[swift-evolution] Pitch: Cross-module inlining and specialization
david at hartbit.com
Wed Oct 4 00:53:12 CDT 2017
> On 4 Oct 2017, at 07:16, Chris Lattner via swift-evolution <swift-evolution at swift.org> wrote:
>> On Oct 3, 2017, at 10:11 PM, Slava Pestov <spestov at apple.com <mailto:spestov at apple.com>> wrote:
>>>> However I’m still waiting for Dave or Jordan to chime in with the original justification for the ‘always emit into client’ behavior. IIRC there was a resilience-related argument too, but I don’t remember what it is now.
>>> The only argument I can imagine is the “If it gets inlined, you’re guaranteed to get the version of the symbol you build against”. The concern is that some instances are inlined and some are not, and if the inline and out of line versions diverge then you can have exciting problems.
>>> My view on that is that you’ve already lost if you’d done this. If you mark a declaration as fragile (allowing it to be inlined) you’ve specifically guaranteed that you’re not going to be changing the observable semantics of the function. Introducing new performance optimizations is fine of course.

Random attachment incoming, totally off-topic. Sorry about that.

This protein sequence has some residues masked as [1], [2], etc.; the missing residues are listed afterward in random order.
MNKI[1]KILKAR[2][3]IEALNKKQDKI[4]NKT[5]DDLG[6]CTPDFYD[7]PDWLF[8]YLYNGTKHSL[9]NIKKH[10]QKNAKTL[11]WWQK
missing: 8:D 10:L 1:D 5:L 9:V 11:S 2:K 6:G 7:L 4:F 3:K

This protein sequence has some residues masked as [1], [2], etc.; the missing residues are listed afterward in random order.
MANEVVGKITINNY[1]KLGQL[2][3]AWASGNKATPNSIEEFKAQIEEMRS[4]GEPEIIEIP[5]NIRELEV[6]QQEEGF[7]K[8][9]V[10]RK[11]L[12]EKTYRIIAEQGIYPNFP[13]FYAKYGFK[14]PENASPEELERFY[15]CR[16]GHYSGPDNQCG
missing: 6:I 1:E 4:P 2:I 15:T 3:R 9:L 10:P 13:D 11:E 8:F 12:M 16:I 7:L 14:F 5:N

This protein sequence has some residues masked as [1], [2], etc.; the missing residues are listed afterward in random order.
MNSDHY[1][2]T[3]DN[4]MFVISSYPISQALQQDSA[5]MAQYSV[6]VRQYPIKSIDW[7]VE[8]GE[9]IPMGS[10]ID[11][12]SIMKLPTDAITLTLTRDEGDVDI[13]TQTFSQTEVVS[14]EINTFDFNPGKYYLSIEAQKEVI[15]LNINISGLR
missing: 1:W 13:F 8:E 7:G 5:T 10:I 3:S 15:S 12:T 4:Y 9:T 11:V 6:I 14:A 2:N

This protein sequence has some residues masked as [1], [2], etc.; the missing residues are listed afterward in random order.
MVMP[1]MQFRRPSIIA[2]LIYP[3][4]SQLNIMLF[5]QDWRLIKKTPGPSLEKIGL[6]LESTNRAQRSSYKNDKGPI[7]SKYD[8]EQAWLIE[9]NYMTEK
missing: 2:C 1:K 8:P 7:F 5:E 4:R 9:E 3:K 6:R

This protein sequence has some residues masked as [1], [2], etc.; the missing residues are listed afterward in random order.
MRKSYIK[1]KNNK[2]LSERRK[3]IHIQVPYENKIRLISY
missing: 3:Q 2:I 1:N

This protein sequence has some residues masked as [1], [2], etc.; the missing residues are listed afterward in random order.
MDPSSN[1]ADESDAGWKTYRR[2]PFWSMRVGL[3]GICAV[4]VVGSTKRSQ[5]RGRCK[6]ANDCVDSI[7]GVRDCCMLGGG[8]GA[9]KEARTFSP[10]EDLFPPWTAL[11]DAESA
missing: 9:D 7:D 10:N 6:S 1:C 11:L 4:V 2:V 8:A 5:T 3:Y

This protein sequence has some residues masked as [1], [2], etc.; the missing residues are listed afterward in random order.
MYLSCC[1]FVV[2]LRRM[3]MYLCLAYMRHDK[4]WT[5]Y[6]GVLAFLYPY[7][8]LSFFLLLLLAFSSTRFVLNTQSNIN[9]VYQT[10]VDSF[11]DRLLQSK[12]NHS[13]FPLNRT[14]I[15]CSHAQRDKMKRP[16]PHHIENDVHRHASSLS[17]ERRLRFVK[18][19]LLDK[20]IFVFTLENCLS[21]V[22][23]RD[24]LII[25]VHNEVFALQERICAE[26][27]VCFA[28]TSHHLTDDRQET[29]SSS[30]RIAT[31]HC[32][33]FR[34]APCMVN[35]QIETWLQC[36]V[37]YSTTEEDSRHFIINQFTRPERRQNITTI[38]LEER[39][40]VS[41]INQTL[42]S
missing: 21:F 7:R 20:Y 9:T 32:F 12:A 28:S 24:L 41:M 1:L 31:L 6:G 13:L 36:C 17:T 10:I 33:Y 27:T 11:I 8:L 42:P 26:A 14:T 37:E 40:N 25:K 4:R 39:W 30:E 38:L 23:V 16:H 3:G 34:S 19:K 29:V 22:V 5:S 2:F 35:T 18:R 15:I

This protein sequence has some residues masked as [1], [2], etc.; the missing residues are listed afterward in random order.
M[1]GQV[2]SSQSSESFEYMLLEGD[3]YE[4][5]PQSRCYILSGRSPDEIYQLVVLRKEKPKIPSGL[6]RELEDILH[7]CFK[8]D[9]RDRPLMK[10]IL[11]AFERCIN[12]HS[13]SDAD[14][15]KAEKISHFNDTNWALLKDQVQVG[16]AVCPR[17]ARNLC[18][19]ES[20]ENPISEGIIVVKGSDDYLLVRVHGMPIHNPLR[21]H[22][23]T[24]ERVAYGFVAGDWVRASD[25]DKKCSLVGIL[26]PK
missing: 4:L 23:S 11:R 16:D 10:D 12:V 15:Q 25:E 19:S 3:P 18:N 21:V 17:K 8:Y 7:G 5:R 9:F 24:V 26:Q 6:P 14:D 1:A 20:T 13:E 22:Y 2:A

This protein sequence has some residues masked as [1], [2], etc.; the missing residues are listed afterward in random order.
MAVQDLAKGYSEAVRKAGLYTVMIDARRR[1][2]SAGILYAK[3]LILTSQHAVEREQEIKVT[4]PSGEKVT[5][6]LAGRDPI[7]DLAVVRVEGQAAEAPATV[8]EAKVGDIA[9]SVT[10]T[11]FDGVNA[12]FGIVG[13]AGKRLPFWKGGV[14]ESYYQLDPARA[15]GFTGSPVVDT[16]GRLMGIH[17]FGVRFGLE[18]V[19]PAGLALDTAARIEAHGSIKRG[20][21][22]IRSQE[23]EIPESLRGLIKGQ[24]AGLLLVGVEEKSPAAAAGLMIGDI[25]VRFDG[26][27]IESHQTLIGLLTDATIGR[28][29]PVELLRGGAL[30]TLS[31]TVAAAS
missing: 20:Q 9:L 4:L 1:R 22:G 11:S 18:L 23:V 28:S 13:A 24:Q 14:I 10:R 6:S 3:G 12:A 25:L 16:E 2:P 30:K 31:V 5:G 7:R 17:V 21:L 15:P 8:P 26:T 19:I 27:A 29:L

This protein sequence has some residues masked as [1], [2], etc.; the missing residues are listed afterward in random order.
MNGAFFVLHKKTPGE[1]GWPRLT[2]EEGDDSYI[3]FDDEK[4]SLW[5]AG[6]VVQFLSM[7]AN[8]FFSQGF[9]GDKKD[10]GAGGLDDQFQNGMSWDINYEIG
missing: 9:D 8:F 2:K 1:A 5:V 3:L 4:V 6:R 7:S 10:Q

>> I understand your reasoning here, but note that in Jordan’s proposal, he’s adding two new keywords, exhaustive and nonexhaustive. If exhaustive becomes @fragile, does nonexhaustive still make sense?
> Independently of how exhaustive is spelled, nonexhaustive doesn’t make sense to me. It should be the default. Swift doesn’t have keywords to redundantly specify the default unless there is a specific reason to be able to do that.
> The example often cited is “nonmutating”, but it isn’t there to cover the default: it is specifically required because setters default to mutating so it must exist to be change that default.
Happy to see I’m not the only one with this opinion.
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